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Ex-diplomats start businesses in Vietnam

Ex-diplomats start businesses in Vietnam

Monday, January 23, 2023, 09:00 GMT+7
Ex-diplomats start businesses in Vietnam
Jean-Noel Poirier at the opening ceremony of the laundromat in Hanoi. Photo: Supplied

Following their tenure as foreign ambassadors to Vietnam, two diplomats have chosen to launch businesses in Vietnam, taking advantage of the Southeast Asian country’s dynamic startup scene.

Former French Ambassador to Vietnam Jean-Noël Poirier and former New Zealand Ambassador Haike Manning both served in Vietnam from 2012 to 2016 – a tenure which left such an impression on each of them that they both chose to stay in the country following their ambassadorships.

Ex-ambassador’s laundromat service 

Former French Ambassador to Vietnam Jean-Noël Poirier left diplomatic service following his term in Vietnam, but he didn’t choose to leave the country.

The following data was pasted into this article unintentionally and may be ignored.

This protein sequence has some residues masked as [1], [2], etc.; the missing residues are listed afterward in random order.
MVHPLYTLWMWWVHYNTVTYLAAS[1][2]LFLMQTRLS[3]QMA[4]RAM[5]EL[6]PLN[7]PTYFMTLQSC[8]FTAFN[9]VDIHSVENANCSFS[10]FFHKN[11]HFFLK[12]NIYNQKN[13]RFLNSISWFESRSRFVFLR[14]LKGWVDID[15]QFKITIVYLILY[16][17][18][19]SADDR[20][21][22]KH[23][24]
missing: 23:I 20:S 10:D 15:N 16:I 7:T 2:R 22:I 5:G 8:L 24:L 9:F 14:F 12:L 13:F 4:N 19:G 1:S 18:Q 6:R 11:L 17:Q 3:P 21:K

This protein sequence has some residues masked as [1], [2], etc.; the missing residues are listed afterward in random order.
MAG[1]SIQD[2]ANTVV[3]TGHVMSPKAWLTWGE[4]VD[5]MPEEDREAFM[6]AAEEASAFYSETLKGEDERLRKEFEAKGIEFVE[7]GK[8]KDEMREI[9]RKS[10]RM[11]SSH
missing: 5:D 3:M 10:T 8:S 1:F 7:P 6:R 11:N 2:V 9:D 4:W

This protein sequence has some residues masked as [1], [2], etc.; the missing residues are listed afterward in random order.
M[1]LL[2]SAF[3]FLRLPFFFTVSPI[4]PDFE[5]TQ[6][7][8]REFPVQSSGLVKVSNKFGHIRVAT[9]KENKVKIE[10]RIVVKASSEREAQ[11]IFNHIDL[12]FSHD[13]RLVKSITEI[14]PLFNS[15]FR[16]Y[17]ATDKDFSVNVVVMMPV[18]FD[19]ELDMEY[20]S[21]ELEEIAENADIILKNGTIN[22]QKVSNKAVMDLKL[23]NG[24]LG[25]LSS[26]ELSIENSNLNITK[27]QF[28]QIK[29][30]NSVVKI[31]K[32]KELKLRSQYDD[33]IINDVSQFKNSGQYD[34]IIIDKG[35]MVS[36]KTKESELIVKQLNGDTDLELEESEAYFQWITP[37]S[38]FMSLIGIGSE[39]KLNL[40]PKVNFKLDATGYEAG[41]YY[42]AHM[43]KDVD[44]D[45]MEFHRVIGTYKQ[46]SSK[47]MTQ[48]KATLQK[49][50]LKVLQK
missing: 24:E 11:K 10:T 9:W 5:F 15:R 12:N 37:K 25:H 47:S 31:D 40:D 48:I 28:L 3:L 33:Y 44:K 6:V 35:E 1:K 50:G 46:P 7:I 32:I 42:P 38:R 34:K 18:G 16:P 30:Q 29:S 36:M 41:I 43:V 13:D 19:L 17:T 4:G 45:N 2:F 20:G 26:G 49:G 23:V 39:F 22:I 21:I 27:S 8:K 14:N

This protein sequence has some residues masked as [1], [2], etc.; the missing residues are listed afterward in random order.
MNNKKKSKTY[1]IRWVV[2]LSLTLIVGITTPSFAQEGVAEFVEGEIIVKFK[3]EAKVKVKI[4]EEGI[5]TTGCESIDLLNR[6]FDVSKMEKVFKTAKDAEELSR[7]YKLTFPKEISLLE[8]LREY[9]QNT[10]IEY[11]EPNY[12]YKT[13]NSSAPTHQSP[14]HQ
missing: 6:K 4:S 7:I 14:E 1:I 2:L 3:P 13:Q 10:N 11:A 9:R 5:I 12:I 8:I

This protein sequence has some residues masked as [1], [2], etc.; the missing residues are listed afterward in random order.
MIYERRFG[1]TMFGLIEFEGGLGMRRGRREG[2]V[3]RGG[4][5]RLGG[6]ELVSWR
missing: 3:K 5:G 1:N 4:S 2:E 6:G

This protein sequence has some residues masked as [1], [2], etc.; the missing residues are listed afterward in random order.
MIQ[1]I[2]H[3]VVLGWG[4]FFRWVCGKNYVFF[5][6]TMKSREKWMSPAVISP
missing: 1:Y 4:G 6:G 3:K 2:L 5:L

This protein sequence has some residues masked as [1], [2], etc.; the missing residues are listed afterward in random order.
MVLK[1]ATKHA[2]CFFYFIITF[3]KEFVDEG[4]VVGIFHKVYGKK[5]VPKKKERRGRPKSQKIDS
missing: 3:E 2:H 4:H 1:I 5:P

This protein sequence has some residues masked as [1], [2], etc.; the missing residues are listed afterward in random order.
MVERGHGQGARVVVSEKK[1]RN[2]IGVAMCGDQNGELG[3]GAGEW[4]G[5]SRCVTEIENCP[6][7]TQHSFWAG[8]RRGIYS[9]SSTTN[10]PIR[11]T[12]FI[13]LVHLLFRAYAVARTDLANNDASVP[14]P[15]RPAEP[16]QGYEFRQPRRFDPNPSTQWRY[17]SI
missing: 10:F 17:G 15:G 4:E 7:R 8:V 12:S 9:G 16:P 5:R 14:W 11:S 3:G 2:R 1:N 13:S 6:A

Instead, he opened three laundromats in Hanoi, one of which managed to stay open throughout the COVID-19 pandemic while the other two only recently reopened following financial hardship brought about by the coronavirus.

But laundromats are just a side hustle for Porier.

When he’s not busy making sure Hanoians have clean clothes, he manages a foreign investment consulting business in the Southeast Asian country.

While the pandemic essentially put a hold on foreign investment in Vietnam, the country’s rapid economic recovery has signaled to foreign businesses that Vietnam still has significant long-term development potential, particularly now that COVID-19 has led to dozens of countries shifting their manufacturing bases away from China and into Vietnam.